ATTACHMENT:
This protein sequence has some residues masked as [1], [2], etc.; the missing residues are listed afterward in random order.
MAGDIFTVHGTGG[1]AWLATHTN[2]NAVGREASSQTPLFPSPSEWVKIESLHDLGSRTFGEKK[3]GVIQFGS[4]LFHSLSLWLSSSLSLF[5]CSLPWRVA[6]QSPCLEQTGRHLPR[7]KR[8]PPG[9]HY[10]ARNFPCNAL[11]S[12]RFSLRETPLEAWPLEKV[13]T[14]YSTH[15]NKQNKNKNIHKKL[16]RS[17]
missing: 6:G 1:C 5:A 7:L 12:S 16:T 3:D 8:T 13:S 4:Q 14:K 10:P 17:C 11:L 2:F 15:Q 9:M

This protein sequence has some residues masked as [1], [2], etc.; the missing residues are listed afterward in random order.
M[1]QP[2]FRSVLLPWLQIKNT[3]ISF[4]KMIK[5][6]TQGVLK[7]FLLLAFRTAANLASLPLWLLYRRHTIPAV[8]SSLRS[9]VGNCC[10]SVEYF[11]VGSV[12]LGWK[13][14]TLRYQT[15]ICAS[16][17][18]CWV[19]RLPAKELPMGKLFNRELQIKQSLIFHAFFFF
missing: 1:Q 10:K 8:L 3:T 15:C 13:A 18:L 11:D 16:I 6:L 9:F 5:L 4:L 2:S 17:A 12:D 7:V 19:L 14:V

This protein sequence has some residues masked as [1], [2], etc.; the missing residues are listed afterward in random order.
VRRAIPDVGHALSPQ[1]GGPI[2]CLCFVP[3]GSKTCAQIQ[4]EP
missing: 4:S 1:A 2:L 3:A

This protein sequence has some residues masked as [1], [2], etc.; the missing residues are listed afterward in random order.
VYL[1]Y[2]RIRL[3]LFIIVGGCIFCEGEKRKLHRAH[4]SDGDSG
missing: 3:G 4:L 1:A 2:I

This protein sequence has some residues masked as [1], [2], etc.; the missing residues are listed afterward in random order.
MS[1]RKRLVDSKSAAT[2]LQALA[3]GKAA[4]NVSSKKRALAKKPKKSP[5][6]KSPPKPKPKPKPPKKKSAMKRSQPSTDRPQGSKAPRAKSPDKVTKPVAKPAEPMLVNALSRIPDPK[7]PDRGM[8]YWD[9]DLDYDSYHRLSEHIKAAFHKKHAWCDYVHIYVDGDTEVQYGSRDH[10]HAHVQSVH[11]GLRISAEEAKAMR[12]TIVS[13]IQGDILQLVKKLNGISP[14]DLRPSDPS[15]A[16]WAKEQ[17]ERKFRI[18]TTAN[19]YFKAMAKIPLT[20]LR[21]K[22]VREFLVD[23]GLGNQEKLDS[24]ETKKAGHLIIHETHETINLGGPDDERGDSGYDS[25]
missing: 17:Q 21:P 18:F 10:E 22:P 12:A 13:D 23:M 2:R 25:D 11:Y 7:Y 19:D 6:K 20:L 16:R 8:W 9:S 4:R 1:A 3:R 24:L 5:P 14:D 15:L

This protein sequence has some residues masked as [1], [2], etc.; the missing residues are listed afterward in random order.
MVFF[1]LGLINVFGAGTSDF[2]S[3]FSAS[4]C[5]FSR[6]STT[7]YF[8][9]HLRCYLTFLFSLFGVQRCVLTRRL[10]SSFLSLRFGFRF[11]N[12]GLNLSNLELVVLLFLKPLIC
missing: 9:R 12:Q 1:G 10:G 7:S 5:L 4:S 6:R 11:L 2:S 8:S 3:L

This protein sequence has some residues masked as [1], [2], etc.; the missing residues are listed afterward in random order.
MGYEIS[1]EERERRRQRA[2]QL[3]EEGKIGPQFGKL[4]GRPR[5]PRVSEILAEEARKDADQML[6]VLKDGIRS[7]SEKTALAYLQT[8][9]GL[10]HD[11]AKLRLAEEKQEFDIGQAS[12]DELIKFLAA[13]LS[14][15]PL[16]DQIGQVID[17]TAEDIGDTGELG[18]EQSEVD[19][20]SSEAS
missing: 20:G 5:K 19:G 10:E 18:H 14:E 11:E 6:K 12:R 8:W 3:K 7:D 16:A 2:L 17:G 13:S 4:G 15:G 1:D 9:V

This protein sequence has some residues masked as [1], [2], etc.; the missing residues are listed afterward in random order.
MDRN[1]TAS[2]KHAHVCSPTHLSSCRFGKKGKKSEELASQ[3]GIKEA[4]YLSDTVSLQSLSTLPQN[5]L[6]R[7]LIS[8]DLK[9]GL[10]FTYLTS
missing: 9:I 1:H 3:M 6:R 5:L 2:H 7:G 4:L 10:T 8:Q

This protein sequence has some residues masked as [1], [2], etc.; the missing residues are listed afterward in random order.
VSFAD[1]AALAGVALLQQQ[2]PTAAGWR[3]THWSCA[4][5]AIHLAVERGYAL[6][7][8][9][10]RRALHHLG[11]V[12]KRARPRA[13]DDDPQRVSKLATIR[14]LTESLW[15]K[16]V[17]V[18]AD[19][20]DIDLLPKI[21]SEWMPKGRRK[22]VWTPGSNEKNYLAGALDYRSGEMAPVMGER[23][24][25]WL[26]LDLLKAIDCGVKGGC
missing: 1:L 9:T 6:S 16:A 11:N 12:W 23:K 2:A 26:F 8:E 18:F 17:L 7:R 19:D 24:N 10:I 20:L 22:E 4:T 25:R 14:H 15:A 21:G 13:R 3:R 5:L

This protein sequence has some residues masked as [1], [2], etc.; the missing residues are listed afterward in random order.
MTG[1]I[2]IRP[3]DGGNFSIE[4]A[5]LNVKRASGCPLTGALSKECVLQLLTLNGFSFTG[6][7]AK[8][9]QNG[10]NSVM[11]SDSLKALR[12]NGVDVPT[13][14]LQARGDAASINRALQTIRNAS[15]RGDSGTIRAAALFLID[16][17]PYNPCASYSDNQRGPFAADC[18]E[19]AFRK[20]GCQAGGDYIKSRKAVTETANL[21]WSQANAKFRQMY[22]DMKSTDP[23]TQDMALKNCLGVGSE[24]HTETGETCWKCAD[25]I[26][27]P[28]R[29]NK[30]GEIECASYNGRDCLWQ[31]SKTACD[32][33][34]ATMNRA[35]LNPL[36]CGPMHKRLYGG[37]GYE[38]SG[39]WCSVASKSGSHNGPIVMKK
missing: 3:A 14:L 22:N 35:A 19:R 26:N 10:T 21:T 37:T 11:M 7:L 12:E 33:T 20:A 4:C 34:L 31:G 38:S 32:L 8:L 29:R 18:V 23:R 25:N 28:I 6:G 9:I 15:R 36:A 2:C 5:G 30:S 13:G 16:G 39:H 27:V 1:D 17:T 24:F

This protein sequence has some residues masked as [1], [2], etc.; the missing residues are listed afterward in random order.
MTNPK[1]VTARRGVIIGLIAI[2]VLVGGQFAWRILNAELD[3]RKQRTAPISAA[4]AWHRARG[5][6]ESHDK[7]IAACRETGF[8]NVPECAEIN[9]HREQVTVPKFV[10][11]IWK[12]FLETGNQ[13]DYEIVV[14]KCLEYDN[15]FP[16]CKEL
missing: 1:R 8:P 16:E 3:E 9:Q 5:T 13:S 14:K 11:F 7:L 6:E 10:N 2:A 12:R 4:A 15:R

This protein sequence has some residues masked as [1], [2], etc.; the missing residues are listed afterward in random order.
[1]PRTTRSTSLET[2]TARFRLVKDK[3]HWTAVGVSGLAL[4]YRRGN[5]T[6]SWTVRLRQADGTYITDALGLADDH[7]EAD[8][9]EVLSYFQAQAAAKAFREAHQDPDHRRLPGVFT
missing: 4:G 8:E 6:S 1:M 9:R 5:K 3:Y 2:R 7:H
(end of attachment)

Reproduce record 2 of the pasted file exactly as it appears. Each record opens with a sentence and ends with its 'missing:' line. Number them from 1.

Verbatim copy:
This protein sequence has some residues masked as [1], [2], etc.; the missing residues are listed afterward in random order.
M[1]QP[2]FRSVLLPWLQIKNT[3]ISF[4]KMIK[5][6]TQGVLK[7]FLLLAFRTAANLASLPLWLLYRRHTIPAV[8]SSLRS[9]VGNCC[10]SVEYF[11]VGSV[12]LGWK[13][14]TLRYQT[15]ICAS[16][17][18]CWV[19]RLPAKELPMGKLFNRELQIKQSLIFHAFFFF
missing: 1:Q 10:K 8:L 3:T 15:C 13:A 18:L 11:D 16:I 6:L 9:F 5:L 4:L 2:S 17:A 12:D 7:V 19:L 14:V